Saturday, 10 March 2018

Searching for the red India

Many decades ago, I was visiting a friend's home in Italy. Her young son asked me, "You are not red, why do they call you red Indians?" He had been told that I was from India and the only Indians he had heard about were the red Indians from America.

This post is not about those red Indians. It is about pictures from India where red colour plays a special or dominating role.

I love photography and have thousands of images in my picture archives. Writing this kind of blog-post is an opportunity for me to dig into those archives and in the process, relive my past journeys and the people I had met - a very pleasurable past time!

Among the Indic religions, red is the colour of sacred and of happy occasions like marriages. Let me start this post with a very striking image from a religious ceremony.

Bhagwati Theyyam, Kannur, Kerala, India - Images by Sunil Deepak

1. Theyyam, Kannur, Kerala: The first image of this post (above) is from Kannur in Kerala at the southern tip of India and it is from a Bhagwati theyyam ceremony. "Theyyam" is a Hindu traditional religious rite in which the God comes down to the earth and manifests in the body of a human being. Persons playing Theyyam or the living gods, often belong to the so called "low castes" and while they are the living god, everyone from the community bows to them. Theyyam takes place in the temple and the surrounding courtyards. Most theyyams are dressed in red.

Theyyam is unique for the elaborate makeup and rituals linked with this tradition.

2. Dollu Kanitha, Bangalore, Karnataka: The Dollu Kanitha folk dance from Karntaka. It has persons carrying the god statues on their heads as they come out of their temples and go out in a procession in the community. In this occasion, some of the persons dress up as different gods. The next image has a Dollu Kanitha dancer dressed as one of the gods.

Dallu Kunitha god, Bangalore, Karnataka, India - Images by Sunil Deepak

Thus, the idea of God coming down to speak to humans through the medium of a person is not unique to Kannur, rather it is seen in different forms in different parts of India.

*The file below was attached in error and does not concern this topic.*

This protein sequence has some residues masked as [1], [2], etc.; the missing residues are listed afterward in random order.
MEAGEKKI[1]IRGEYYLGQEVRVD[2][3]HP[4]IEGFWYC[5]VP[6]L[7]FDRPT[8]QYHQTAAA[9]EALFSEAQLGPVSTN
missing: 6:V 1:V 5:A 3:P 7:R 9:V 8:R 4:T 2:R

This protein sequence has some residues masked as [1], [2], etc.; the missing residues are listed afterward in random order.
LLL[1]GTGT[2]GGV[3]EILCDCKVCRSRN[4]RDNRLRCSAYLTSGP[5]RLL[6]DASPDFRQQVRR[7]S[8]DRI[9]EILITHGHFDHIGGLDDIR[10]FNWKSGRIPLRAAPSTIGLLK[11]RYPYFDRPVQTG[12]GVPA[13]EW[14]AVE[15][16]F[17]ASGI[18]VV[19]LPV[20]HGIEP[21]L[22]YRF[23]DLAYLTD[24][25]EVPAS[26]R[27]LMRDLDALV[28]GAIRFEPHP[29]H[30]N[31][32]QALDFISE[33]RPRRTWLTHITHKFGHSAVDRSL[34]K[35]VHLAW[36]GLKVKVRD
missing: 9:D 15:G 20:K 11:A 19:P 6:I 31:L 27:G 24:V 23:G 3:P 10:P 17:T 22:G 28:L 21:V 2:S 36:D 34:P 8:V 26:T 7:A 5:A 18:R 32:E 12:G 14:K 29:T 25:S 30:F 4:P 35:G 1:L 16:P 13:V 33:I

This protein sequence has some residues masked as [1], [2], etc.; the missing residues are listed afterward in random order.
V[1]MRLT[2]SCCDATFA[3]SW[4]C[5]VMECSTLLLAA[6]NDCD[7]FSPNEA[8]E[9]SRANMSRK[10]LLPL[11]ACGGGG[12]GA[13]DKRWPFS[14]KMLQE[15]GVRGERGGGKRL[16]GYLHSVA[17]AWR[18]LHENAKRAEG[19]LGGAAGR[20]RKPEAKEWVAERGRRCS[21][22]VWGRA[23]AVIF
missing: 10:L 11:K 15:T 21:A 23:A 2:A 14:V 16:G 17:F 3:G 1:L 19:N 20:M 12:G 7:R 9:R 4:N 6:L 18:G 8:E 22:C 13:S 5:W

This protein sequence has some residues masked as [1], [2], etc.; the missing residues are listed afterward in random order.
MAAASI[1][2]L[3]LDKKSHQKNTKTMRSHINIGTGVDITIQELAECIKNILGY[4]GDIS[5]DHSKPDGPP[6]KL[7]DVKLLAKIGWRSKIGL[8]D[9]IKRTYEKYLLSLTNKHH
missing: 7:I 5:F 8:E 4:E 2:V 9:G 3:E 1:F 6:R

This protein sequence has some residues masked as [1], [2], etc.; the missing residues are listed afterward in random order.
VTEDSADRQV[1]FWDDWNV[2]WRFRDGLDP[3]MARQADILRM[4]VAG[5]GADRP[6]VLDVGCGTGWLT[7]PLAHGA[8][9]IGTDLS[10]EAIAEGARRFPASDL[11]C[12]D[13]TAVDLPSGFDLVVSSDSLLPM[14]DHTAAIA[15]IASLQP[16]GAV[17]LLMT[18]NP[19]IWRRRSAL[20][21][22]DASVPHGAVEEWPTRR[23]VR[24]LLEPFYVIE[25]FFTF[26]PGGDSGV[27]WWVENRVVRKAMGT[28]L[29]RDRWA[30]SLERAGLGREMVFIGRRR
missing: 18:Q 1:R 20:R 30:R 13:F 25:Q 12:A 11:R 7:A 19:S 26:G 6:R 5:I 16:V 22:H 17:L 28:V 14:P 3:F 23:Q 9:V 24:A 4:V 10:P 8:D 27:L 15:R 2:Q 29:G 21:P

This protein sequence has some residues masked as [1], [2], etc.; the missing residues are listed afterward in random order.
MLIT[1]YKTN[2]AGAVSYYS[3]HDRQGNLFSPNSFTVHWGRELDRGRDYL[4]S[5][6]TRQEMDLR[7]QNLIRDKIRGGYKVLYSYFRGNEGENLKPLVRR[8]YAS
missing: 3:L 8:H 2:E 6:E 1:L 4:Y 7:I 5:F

3. Person dressed as Goddess Kali, Guwahati, Assam: West Bengal and Assam in the north-east of India have a strong tradition of mother-goddess (Shakti) worship through Saraswati puja, Durga puja and Kali puja. There is also a tradition of persons dressing up as mother Kali, the angry manifestation of the goddess. The next image has a boy dressed as Goddess Kali at the Kamakhaya temple during the Ambubashi festival.

Almost always, the persons taking up the role of gods are men, while women get to play such roles only rarely.

Kali ma, Ambubashi, Kamakhaya temple, Guwahati, Assam, India - Images by Sunil Deepak

4. Dashhera prayers in Kullu, Himachal Pradesh: Dashhera festival is linked to the story of Ramayana in the north and to the story of goddess Durga in the north-east.

The Dashhera celebrations in Kullu valley surrounded by mountains are different from the rest of India. During this festival, the patron gods and goddesses of mountain villages are brought out of the temples in processions and they travel down to the Kullu valley for their Dushhera holidays. Mountain communities come to live in Kullu with their gods and the whole period is full of religious ceremonies.

The image below shows the chief priest officiating at the Dashhera celebrations in Kullu, praying in front of the deity for the initiation of the festival. As in the above images, the red colour predominates.

Dushhera prayers, Kullu, Himachal Pradesh, India - Images by Sunil Deepak

5. Hanta Koi statues, Nicobar island: Tribal groups in Nicobar islands in the Bay of Bengal have a tradition of making wooden statues called Hanta Koi to represent the spirits of dead family members. This reminded me of a similar tradition among the Toraja people in South Sulwezi island of Indonesia, where they call them Moi Moi.

This image comes from the Manas Sanghrahalaya museum in Bhopal (Madhya Pradesh), one of the finest museums about the lives, myths and culture of tribal communities in India. I find the red in the caps of the Hanta Koi very striking.

Hanta Koi statues, Nicobar island, India - Images by Sunil Deepak

6. Rajasthani puppets, Delhi: While the above five images were linked to religious and spiritual spheres, the remaining five images of this post are non-religious.

The next image is of a puppet from Rajasthan at the Dilli Haat market of Delhi. Rajasthan with its Thar desert, craggy forts and proud people, is also a land of colourful costumes, as seen in the dresses of the puppets, among which red dominates.

Puppet from Rajasthan, India - Images by Sunil Deepak

7. Monsoon, Bilaspur, Chhattisgarh: Monsoons are usually not associated with the red colour, instead they are seen as dark clouds and verdant foliage washed clean of the dust by the rains.

The next image is about the monsoon but it has a man dressed in red, walking in a field. It has a lot of green and very little red, yet I think that the red colour plays a key role in this image.

Monsoon in Bilaspur, Chhattisgarh, India - Images by Sunil Deepak

8. Village woman, Kesla, Madhya Pradesh: The next image is also from the monsoon period in central India and has a village woman surrounded by lush green fields.

The colourful saris of the women in rural areas are the most common source of bright colours in the Indian landscapes.